Question: I am not a happy person, is there a way to change that? That is honestly my whole question. I am pretty much fine in every way, I have a good husband, healthy frum kids, a decent job, we have decent parnassah, are part of a nice kehilla etc.. Yes, I have the stresses of every frum family but nothing major. With all that said I am a pretty moody and cynical person. If I am being fully honest, I always have been. I sometimes get jealous of others and imagine they must be so much happier. It's been bothering me that I can't just be happy and it's something I have been struggling with a lot recently. I had an epiphany that maybe it doesn't have much to do with anything in my life and more to do with my personality. Are some people just naturally happier than others? If yes, is there anything I could do to change my personality? If this isn't true, what is it really that just won't allow me to be happy?
Yes, it is quite possible that just as there are differences among people in variables like height and eye color, there are also variations in temperament. Temperament refers to innate traits that we are born with and one of these traits is mood. Some have a disposition to have a happier chirpy mood while others are naturally more dour and pessimistic. Rav Chaim Vital as well as others discuss the four types of personalities and struggles that emanate from them: aish (fire), mayim (water), ruach (wind), and afar (earth). Those who tend towards the "afar" (earth) side of things will struggle with moods. 
As such, the first thing to keep in mind is not to blame yourself for feeling unhappy. This is a natural nisayon that came to you through no fault of your own. That being said, there are several things that one can do to improve mood including the following:   
Fulfillment and accomplishment. Happiness comes from experiencing your own growth. When one can reflect on what he or she has accomplished over time whether in things like  raising children, finishing a mesechta, or completing a project, one feels a sense of meaning and purpose. This is authentic happiness, which makes all the sacrifices experienced along the way to be worthwhile.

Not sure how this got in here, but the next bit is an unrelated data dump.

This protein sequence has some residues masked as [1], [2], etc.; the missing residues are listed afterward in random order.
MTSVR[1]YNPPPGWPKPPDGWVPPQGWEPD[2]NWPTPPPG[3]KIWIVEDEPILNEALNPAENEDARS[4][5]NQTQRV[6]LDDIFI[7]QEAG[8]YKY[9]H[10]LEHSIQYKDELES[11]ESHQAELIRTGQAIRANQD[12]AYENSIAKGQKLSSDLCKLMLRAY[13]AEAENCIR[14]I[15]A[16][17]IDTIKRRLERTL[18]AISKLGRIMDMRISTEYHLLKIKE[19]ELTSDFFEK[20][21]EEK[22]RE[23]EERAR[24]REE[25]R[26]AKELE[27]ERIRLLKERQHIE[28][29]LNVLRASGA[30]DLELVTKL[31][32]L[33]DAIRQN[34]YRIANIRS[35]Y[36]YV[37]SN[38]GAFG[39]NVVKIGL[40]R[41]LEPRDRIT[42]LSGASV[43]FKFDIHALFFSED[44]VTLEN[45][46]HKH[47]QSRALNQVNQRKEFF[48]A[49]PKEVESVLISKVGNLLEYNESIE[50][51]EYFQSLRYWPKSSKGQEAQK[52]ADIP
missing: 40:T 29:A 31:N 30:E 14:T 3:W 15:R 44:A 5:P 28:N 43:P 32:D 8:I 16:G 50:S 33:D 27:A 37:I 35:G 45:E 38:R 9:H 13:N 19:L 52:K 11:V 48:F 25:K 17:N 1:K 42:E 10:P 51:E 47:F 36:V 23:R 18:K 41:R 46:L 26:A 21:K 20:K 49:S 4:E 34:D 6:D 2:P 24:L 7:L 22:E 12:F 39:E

Giving. Happiness comes from giving to others. People enjoy contributing because it both helps others and it feels good. When one is able to put a smile on someone else, this somehow gives us real meaning. The Rambam (Hilchos Yomtov 6:18) writes of the importance of experiencing simchas yomtov by providing to those less fortunate. He says that those who celebrate yomtov with their family and do not include the poor and depressed are not experiencing true simchas yomtov. 
Connection. Happiness is about spending time with friends and family and feeling connected. Research consistently shows that we are social creatures who need connection with others to thrive: in fact, loneliness is a tremendous risk factor for many negative outcomes. Rav Wolbe (Alei Shur end of 2nd chelek) discusses simcha as emanating from connectedness to both others and to Hashem. 
Perspective. Lastly, happiness is about cultivating and developing the proper perspective. We may not be able to control our daily mood, but we can train ourselves to develop an overall positive perspective. For example, if a person has a stressful day, they can reflect a bit on the positive and focus on the macro picture and the gifts that they do have such as wonderful family, caring spouse, or whatever else he has to be grateful for. Practicing this on a consistent basis can help shift overall mood to feeling more content, grateful, and accomplished. 
May you merit a true Simchas Yomtov!